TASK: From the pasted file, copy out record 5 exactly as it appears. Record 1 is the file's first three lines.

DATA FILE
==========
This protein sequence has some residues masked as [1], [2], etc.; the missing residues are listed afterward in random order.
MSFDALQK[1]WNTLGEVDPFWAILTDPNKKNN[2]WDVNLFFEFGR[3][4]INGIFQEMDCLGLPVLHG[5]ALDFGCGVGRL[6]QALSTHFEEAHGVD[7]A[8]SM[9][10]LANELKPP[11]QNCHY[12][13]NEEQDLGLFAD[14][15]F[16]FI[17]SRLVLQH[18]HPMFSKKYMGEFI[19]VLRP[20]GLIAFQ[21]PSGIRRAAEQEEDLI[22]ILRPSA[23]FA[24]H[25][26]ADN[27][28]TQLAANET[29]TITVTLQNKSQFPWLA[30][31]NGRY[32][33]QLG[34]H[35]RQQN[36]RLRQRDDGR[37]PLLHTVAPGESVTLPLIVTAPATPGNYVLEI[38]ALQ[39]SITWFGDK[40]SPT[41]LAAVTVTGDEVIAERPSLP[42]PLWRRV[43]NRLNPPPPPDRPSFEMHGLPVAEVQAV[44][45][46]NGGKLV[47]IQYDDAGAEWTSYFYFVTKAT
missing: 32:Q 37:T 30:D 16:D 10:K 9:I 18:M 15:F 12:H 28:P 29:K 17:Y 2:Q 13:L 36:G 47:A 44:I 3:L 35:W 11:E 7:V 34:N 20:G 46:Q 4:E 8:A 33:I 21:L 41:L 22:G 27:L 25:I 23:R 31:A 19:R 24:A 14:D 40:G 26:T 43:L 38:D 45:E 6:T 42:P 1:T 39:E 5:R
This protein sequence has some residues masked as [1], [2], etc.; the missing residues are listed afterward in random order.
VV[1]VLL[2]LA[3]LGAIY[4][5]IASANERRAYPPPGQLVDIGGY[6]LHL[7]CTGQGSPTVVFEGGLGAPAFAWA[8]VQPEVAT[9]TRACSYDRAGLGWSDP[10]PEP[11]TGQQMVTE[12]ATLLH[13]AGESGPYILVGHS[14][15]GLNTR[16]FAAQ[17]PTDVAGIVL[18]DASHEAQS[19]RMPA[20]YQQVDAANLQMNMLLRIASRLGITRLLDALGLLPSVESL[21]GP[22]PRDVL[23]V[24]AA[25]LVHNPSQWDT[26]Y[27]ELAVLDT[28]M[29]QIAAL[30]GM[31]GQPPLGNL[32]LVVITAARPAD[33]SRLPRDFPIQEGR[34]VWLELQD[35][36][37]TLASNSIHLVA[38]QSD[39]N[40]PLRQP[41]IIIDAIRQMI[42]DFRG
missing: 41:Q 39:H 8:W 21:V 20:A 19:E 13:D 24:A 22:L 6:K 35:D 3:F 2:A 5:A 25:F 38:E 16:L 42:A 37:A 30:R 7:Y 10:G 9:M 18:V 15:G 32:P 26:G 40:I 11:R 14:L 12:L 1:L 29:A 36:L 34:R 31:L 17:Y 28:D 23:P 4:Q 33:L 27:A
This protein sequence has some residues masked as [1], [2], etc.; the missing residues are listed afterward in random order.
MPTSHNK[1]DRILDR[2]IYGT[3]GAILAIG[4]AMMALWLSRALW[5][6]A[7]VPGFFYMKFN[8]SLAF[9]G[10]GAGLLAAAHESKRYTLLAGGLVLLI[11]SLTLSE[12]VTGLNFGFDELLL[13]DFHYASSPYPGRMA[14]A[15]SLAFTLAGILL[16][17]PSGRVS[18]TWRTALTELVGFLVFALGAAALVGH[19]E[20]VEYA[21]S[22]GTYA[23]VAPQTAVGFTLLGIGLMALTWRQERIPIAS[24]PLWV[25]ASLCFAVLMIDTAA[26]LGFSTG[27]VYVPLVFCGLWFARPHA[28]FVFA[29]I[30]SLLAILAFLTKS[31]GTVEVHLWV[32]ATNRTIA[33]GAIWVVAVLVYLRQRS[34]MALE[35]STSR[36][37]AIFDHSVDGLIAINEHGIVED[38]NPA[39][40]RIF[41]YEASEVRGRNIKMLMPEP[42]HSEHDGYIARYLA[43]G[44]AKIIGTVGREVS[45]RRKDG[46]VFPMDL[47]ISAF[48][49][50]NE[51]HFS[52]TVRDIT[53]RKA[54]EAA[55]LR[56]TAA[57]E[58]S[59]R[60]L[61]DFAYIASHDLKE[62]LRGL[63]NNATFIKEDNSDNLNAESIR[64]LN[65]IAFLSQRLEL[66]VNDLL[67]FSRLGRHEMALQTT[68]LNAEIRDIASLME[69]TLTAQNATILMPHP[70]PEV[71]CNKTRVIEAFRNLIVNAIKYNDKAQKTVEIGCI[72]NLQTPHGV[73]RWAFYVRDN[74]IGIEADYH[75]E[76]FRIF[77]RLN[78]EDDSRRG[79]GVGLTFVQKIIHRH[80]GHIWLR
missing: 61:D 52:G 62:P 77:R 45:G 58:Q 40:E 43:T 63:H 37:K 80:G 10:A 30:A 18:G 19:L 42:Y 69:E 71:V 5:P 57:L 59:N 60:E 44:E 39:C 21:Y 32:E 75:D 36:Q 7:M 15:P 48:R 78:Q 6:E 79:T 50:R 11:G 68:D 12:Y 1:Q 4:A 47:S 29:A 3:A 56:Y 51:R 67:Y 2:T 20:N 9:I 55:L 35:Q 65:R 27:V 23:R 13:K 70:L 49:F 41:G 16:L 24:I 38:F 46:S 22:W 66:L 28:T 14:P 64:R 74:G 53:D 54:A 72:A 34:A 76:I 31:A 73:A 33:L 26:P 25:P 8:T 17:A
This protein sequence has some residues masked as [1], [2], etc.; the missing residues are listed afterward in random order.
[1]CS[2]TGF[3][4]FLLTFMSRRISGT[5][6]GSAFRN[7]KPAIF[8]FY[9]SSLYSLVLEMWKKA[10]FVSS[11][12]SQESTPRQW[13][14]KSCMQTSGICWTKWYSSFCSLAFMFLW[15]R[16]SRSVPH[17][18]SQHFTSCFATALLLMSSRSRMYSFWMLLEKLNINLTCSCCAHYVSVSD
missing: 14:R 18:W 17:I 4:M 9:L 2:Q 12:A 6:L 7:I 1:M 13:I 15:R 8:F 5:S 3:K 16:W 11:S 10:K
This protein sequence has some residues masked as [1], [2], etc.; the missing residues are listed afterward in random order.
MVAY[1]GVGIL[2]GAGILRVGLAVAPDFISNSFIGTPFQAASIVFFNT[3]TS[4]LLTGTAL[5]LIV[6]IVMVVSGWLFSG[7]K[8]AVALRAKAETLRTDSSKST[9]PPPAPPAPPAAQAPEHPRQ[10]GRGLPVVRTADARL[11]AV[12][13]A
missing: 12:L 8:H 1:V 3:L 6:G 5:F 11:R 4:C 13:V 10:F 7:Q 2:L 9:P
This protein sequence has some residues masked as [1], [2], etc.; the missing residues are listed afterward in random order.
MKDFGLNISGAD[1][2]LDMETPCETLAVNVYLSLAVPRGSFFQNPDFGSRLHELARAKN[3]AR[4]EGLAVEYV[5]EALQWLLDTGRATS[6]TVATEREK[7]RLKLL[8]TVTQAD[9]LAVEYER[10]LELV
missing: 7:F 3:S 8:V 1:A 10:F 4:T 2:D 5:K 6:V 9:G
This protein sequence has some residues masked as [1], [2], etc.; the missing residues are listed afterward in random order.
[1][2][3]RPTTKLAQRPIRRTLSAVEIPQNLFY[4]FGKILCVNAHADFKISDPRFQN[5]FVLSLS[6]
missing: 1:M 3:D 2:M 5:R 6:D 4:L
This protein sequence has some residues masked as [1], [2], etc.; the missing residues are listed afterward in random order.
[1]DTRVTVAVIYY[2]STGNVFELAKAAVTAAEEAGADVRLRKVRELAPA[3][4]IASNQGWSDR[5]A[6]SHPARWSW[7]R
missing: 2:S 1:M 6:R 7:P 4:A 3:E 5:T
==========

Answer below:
This protein sequence has some residues masked as [1], [2], etc.; the missing residues are listed afterward in random order.
MVAY[1]GVGIL[2]GAGILRVGLAVAPDFISNSFIGTPFQAASIVFFNT[3]TS[4]LLTGTAL[5]LIV[6]IVMVVSGWLFSG[7]K[8]AVALRAKAETLRTDSSKST[9]PPPAPPAPPAAQAPEHPRQ[10]GRGLPVVRTADARL[11]AV[12][13]A
missing: 12:L 8:H 1:V 3:L 6:G 5:F 11:R 4:C 13:V 10:F 7:Q 2:L 9:P